> First of all, South Indian food that you get in the Bay Area is the mainstream vegetarian subset of that cuisine. The distinct dishes from the individual states of Tamil Nadu, Kerala, Karnataka and Andhra
                Pradesh don't get represented as well.

                > A typical South Indian meal consists of three courses: rice with `sambar', `rasam' and yoghurt. All three may be accompanied with vegetable `kari's and spicy pickles. There is no tradition of appetizers, but sometimes a raita equivalent known as `pachadi' is served with the first two courses.

                > `Sambar' is the spicy lentil soup. It's actually
                > more like a stew of vegetables with lentils. Sambar is eaten mixed with rice or as an accompaniment to `dosai', `idli' and `vadai's. In the latter mode, you traditionally dip a piece of dosai (or idli or vadai) into the sambar before eating it. There are different types of sambars: you can make them with tamarind, lentils or buttermilk.
                Almost any type of veggie can be used, but certain combinations obviously taste better. Basic recipe is: boil veggies in water, add tamarind (or dal or buttermilk) and spices.

                > `Rasam' is a broth-like liquid which ranges from mild to very spicy. There are several different types of rasams, ranging from `milagu' or pepper rasam (`mulligatawny' soup is really the corruption of `milagu tunni' which literally means `pepper water') which has no lentils to lemon rasam which has enough lentils to be confused with a watery dal.

                > Most rasams will have tamarind and tomatoes used in appropriate proportions. Rasam is usually had with rice, but it can be had as a spicy broth-like soup by itself.

                > Vegetable `kari's (or curries) are vegetables that are stir-fried, steamed or boiled lightly with spices. No sauce. The veggies tend to retain their basic color and flavor and are a good accompaniment to all the courses of the South Indian meal.

                > There's also something between a kari and a sambar---not as dry as the former and not as wet as the latter. This is called a `kootu' and is used as either a side dish or a substitute for sambar.

                > Now for the snacks:
                > `Dosai' is a crepe made of rice and lentils. It can be had plain or you can stuff it with spicy potatoes (`masala dosai'). Typically accompanied with sambar and a spicy, coconut chutney.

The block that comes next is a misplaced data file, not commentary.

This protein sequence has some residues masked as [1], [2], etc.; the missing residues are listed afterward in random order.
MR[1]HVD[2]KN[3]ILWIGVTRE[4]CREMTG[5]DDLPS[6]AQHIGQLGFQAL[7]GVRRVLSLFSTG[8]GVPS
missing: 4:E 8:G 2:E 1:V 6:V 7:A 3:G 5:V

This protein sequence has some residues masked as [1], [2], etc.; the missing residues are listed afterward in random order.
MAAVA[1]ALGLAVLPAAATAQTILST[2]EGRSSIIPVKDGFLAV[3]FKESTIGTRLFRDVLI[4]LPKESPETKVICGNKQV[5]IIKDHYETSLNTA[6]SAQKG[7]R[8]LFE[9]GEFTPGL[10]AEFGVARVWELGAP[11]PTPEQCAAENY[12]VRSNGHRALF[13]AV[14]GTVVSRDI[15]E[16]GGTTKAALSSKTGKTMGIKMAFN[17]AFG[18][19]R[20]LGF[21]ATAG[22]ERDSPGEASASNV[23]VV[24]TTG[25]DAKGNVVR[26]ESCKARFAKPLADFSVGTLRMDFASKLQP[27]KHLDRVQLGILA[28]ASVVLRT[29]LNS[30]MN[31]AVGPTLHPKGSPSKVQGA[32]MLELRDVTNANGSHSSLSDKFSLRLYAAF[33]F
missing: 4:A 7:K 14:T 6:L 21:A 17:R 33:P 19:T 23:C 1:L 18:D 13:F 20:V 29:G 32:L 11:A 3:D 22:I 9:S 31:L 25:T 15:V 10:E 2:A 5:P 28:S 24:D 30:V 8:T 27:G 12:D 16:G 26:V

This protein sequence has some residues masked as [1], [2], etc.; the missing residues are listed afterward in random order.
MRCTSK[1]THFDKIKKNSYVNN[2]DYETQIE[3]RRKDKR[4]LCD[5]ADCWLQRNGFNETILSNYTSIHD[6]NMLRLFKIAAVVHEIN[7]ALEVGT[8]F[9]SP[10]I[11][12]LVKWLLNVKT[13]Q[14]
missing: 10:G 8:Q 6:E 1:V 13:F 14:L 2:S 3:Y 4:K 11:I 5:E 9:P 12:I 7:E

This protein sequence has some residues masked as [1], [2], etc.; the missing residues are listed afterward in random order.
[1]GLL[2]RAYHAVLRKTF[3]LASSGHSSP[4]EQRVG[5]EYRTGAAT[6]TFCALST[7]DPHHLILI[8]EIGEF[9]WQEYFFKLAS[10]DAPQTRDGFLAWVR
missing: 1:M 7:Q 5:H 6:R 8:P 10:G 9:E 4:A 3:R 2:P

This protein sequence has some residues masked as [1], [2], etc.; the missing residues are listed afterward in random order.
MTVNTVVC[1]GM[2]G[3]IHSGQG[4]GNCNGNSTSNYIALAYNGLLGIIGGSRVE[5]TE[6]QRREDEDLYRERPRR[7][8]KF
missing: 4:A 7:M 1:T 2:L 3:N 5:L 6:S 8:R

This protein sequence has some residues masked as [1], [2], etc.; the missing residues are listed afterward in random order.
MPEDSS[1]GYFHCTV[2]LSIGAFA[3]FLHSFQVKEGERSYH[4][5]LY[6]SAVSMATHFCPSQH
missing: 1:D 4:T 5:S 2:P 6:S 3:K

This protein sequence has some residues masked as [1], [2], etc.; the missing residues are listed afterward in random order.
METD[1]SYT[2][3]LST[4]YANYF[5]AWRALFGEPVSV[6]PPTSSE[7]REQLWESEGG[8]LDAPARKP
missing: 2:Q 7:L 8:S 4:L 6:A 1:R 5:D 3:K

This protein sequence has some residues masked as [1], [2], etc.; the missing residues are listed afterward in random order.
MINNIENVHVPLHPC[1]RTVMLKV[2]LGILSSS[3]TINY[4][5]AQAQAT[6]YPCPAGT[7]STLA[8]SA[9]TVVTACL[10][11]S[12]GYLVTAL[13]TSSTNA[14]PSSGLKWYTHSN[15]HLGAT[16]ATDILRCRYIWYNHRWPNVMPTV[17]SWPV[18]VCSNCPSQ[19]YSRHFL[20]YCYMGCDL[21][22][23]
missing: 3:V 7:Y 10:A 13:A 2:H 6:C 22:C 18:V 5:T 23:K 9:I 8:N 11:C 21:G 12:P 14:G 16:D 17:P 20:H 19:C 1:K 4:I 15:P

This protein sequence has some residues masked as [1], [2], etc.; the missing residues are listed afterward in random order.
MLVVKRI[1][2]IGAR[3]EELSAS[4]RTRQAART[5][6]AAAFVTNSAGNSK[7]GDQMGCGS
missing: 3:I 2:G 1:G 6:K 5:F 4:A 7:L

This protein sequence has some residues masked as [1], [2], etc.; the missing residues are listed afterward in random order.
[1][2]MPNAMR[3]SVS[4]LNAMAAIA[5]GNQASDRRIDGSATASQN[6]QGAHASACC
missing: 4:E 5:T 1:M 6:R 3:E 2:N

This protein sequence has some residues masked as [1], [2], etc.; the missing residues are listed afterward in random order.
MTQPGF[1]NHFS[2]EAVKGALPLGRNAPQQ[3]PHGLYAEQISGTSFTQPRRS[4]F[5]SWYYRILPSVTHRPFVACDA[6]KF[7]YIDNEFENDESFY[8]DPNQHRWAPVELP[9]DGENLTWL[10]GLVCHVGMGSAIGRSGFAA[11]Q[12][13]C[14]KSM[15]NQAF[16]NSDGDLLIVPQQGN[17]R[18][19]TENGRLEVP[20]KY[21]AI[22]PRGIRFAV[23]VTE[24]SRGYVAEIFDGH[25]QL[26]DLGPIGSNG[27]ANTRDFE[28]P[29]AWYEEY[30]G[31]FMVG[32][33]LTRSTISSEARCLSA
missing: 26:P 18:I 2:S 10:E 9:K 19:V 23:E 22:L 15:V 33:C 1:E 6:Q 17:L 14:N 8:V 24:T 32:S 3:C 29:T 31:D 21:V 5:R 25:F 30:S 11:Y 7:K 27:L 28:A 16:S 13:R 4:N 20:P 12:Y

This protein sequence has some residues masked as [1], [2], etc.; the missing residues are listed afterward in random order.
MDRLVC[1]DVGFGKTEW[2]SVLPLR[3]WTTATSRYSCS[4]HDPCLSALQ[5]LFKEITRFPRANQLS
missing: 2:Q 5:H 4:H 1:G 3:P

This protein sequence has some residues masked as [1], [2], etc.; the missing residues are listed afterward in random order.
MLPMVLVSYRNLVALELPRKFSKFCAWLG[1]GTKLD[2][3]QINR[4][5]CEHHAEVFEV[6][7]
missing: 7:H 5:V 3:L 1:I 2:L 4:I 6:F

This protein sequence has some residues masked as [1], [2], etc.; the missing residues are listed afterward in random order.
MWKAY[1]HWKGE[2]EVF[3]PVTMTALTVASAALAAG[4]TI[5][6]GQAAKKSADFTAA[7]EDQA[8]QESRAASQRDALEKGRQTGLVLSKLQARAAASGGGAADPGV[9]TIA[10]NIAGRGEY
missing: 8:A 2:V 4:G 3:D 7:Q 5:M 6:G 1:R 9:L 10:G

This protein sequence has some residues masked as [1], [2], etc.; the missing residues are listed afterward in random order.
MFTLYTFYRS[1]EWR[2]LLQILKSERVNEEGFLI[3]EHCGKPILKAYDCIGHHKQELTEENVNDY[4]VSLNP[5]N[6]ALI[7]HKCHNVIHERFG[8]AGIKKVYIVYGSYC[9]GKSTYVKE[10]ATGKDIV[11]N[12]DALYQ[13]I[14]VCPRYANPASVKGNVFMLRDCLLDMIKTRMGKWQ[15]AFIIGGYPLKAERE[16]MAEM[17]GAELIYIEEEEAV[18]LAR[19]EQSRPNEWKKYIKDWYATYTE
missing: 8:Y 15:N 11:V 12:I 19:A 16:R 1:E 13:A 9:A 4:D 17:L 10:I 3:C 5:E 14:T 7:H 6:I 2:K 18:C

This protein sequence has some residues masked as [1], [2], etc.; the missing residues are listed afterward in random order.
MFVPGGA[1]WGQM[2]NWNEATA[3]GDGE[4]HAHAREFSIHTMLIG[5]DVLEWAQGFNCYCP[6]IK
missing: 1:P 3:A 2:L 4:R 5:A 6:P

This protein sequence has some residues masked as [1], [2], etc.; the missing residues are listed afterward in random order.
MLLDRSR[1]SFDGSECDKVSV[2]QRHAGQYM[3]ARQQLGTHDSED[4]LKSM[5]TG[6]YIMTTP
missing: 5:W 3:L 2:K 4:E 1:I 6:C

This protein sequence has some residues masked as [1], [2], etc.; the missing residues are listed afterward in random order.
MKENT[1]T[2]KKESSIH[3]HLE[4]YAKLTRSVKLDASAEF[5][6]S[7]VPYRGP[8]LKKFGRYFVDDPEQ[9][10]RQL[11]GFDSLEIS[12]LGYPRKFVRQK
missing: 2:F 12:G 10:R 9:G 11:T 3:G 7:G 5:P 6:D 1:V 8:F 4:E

> `Idli' is basically a steamed cake of fermented rice and lentil flour. Typically, it is accompanied with sambar and coconut chutney. Idli is usually eaten at breakfast as well as during the day as a

                > `Vadai' is like a doughnut made out of lentil dough with spices. Also accompanied with sambar and coconut chutney.

                > There are numerous variations of the above three: for example, dosai's can be made out of semolina or even wheat. You can have `uthappams' which resemble pancakes. Normally idli's are plain cakes, but sometimes you can add spices. etc.

                > A good place to try out South Indian snacks is Udupi Palace on ECR in Sunnyvale. Another restaurant I like is Panchvati on Fair Oaks Way. Don't go expecting any decor at either place, though.

                1. re: Niki Rothman
                  Melanie Wong

                  Here's a link to a discussion started by Morton the Mousse on the General Topics board that will shed some light on your question.


                2. hmm...maybe I can talk Janet and Jerry into coming down from Reno to weigh in on this one. If any of you are interested in a Chowdown to check it out over the holidays, email me and I will see if I can get my act together to organize it (but email please, let's keep the organizational stuff off line!)

                  1 Reply
                  1. re: susancinsf
                    janet of reno

                    we're definitely in! Jerry says if its any good he may think about moving to the neighborhood...of course, then we have to figure out how to afford a house there :-)

                  2. This DOSA restaurant is completely overrated. I waited for an hour, ended up sitting at the bar, got cramped with noise and people all over. The food is ok, but they higher prices than the average dosa and wait are not worth it. You can easily find authentic dosas elsewhere, but the good places tend to be in the south or east bay areas.